By the way, the technical term for a work that avoids a particular letter is lipogram.  In English, the “usual” letter to avoid is “e”.  If you imagine a work that avoids the letter “x” for example, it would probably go completely unremarked.

An interesting choice is the poetry.  In the original, there are five poems copied into the diary of Anton Vowl [or Voyl in the French].  The poetry is all exceedingly familiar to any French reader–but wouldn’t have the same familiarity to English speakers.  So the translator found poetry that, I expect, we all recognize:  “Living or not living”, PBS’s Ozymandias, John Milton’s On his Glaucoma, Arthur Gorden Pym’s Black Bird [‘Quoth that Black Bird, “Not again”.’]  The one poem that remains in French–or rather the Gallic version–is Arthur Rimbaud’s Vocalisations [in French it’s Voyelles.  Just so you can appreciate the amazing talent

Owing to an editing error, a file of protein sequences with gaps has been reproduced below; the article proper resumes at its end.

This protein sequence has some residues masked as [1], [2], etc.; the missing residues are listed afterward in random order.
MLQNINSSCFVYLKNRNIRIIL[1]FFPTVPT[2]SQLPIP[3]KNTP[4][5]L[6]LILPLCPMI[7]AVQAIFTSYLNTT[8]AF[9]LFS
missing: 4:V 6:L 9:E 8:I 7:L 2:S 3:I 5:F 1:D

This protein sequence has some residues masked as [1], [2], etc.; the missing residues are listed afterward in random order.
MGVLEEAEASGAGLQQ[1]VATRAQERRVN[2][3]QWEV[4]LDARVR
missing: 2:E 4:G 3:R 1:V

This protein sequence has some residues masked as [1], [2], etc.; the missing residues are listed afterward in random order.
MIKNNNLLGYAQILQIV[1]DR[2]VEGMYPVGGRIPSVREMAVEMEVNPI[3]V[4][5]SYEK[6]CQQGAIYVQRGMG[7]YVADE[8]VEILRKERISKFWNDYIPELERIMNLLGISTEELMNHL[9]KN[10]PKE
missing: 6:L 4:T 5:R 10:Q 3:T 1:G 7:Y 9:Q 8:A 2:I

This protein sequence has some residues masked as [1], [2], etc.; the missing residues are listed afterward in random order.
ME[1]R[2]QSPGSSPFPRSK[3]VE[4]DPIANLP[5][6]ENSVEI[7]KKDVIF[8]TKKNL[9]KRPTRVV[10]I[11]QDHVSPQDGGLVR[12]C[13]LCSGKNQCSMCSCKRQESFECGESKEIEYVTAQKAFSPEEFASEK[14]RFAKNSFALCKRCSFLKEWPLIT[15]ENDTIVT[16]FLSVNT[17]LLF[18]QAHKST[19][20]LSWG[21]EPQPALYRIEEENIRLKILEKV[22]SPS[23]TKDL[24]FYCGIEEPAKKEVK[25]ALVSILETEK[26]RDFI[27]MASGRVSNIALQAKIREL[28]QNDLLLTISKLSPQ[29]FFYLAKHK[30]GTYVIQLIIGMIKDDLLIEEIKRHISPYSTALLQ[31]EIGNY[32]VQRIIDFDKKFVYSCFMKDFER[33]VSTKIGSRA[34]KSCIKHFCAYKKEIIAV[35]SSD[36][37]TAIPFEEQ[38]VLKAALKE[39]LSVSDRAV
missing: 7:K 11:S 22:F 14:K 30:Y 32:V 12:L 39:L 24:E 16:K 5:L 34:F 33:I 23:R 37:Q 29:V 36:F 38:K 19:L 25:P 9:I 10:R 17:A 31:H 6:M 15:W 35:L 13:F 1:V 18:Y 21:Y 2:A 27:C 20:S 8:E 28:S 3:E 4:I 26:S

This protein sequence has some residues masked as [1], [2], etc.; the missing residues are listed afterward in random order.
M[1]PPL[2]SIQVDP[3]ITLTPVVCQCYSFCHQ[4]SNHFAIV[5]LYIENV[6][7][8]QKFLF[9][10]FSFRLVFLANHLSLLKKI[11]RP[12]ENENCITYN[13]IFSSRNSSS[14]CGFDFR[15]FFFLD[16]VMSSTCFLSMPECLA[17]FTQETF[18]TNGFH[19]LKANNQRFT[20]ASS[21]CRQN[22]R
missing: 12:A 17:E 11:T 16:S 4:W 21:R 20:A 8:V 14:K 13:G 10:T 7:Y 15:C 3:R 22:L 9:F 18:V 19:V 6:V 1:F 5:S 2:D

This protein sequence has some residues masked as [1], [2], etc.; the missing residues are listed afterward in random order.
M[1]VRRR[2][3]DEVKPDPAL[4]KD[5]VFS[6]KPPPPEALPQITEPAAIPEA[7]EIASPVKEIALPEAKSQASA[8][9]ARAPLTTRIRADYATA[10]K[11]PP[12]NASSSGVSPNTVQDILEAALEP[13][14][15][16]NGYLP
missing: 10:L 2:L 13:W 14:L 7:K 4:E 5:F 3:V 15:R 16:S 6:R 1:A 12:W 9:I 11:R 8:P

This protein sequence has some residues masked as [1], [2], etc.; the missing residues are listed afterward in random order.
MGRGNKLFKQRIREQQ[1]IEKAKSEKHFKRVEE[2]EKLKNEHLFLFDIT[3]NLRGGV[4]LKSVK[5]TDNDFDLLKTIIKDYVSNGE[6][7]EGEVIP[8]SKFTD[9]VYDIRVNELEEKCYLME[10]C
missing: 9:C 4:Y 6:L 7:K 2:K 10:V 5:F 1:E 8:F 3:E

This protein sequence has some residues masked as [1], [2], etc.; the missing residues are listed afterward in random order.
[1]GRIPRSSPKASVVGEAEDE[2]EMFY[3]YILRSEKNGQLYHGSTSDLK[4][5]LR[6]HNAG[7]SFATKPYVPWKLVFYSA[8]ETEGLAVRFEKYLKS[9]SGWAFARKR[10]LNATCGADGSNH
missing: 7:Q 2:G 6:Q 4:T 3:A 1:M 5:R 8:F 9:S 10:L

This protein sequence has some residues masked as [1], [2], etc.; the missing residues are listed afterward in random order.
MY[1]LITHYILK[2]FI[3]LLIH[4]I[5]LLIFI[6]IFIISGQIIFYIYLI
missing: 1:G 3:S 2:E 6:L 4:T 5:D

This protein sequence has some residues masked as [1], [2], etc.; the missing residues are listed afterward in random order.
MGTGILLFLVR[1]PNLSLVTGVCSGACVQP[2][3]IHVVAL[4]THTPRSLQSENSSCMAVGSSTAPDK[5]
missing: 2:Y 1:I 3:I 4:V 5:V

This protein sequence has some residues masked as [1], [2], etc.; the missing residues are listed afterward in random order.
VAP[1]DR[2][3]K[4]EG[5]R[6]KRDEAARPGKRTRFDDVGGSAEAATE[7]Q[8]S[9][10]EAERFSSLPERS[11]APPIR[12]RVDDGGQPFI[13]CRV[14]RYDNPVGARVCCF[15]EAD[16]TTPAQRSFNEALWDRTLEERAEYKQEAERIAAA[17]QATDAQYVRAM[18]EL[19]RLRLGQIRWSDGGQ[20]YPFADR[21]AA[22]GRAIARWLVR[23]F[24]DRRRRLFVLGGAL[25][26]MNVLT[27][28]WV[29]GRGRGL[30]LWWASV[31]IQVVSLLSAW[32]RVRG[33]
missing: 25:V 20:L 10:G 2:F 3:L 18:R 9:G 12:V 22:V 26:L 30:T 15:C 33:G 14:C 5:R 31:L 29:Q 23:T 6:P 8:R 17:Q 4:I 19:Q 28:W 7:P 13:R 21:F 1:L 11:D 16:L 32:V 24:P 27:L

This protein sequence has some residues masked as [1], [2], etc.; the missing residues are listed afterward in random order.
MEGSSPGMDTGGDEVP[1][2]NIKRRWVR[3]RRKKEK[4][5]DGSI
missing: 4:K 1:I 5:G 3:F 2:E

Here’s the first line of the original:

A noir, E blanc, I rouge, U vert, O bleu: voyelles,

And the translation:

A noir, (Un blanc), I roux, U safran, O azur:

The poems, in addition to being recognizable “copies” of the originals, also scan like their models. 

There is, of course, a certain stilted quality to the prose–it’s amazing to me how frequently the prose just flows along and I don’t notice that there aren’t any “e”s.

If you want a bit of a trial, try writing a paragraph of Anglo-Saxon.  Soon you’ll remark that this task is difficult.  But I know that you will find ways to bring forth your cogitations using this unusual diction and syntax.

More Mark Doty–Memoirist